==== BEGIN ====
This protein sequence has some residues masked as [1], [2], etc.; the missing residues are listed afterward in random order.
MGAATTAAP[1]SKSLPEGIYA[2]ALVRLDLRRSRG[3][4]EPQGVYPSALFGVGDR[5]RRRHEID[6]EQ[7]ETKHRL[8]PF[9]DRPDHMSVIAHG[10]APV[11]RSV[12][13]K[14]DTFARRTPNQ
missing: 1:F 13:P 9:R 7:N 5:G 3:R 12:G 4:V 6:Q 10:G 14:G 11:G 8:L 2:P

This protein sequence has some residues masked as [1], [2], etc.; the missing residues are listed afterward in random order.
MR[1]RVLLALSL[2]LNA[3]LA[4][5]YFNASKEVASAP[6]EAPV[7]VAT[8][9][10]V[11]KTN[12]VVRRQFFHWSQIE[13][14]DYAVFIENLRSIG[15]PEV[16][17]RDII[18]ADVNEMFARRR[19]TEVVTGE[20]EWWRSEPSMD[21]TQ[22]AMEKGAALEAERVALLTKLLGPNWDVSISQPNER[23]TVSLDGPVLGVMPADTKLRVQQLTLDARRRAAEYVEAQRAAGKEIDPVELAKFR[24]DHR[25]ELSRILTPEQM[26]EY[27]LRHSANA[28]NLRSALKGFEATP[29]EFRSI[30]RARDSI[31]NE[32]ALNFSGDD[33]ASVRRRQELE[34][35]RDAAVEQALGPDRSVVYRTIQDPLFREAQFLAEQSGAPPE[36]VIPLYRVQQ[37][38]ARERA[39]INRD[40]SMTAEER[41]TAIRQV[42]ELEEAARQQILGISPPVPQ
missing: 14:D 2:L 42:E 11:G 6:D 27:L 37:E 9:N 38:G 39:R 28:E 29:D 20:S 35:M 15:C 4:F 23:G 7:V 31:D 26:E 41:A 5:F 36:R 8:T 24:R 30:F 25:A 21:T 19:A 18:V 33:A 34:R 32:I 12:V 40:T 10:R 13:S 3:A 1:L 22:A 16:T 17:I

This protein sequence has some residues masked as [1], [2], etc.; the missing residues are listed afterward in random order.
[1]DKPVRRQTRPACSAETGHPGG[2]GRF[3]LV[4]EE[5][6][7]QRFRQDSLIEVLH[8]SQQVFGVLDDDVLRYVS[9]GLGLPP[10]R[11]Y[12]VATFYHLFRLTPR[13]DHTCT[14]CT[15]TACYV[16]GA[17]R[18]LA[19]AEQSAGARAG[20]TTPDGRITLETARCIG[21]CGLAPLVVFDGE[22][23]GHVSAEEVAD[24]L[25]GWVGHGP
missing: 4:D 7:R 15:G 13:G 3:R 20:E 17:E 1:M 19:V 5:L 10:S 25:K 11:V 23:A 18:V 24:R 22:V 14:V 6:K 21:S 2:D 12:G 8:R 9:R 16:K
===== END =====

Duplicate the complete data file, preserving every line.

This protein sequence has some residues masked as [1], [2], etc.; the missing residues are listed afterward in random order.
MGAATTAAP[1]SKSLPEGIYA[2]ALVRLDLRRSRG[3][4]EPQGVYPSALFGVGDR[5]RRRHEID[6]EQ[7]ETKHRL[8]PF[9]DRPDHMSVIAHG[10]APV[11]RSV[12][13]K[14]DTFARRTPNQ
missing: 1:F 13:P 9:R 7:N 5:G 3:R 12:G 4:V 6:Q 10:G 14:G 11:G 8:L 2:P

This protein sequence has some residues masked as [1], [2], etc.; the missing residues are listed afterward in random order.
MR[1]RVLLALSL[2]LNA[3]LA[4][5]YFNASKEVASAP[6]EAPV[7]VAT[8][9][10]V[11]KTN[12]VVRRQFFHWSQIE[13][14]DYAVFIENLRSIG[15]PEV[16][17]RDII[18]ADVNEMFARRR[19]TEVVTGE[20]EWWRSEPSMD[21]TQ[22]AMEKGAALEAERVALLTKLLGPNWDVSISQPNER[23]TVSLDGPVLGVMPADTKLRVQQLTLDARRRAAEYVEAQRAAGKEIDPVELAKFR[24]DHR[25]ELSRILTPEQM[26]EY[27]LRHSANA[28]NLRSALKGFEATP[29]EFRSI[30]RARDSI[31]NE[32]ALNFSGDD[33]ASVRRRQELE[34][35]RDAAVEQALGPDRSVVYRTIQDPLFREAQFLAEQSGAPPE[36]VIPLYRVQQ[37][38]ARERA[39]INRD[40]SMTAEER[41]TAIRQV[42]ELEEAARQQILGISPPVPQ
missing: 14:D 2:L 42:E 11:G 6:D 27:L 37:E 9:N 38:G 39:R 28:E 29:D 20:S 35:M 15:C 4:F 23:G 7:V 31:D 26:E 41:A 5:F 36:R 8:T 24:R 30:F 25:A 21:T 19:A 18:V 33:A 34:R 32:I 12:V 40:T 10:R 13:S 3:A 1:L 22:A 16:T 17:I

This protein sequence has some residues masked as [1], [2], etc.; the missing residues are listed afterward in random order.
[1]DKPVRRQTRPACSAETGHPGG[2]GRF[3]LV[4]EE[5][6][7]QRFRQDSLIEVLH[8]SQQVFGVLDDDVLRYVS[9]GLGLPP[10]R[11]Y[12]VATFYHLFRLTPR[13]DHTCT[14]CT[15]TACYV[16]GA[17]R[18]LA[19]AEQSAGARAG[20]TTPDGRITLETARCIG[21]CGLAPLVVFDGE[22][23]GHVSAEEVAD[24]L[25]GWVGHGP
missing: 4:D 7:R 15:G 13:G 3:R 20:E 17:E 1:M 19:V 5:L 10:S 25:K 11:V 23:A 18:V 24:R 22:V 14:V 6:K 21:S 2:D 12:G 8:R 9:R 16:K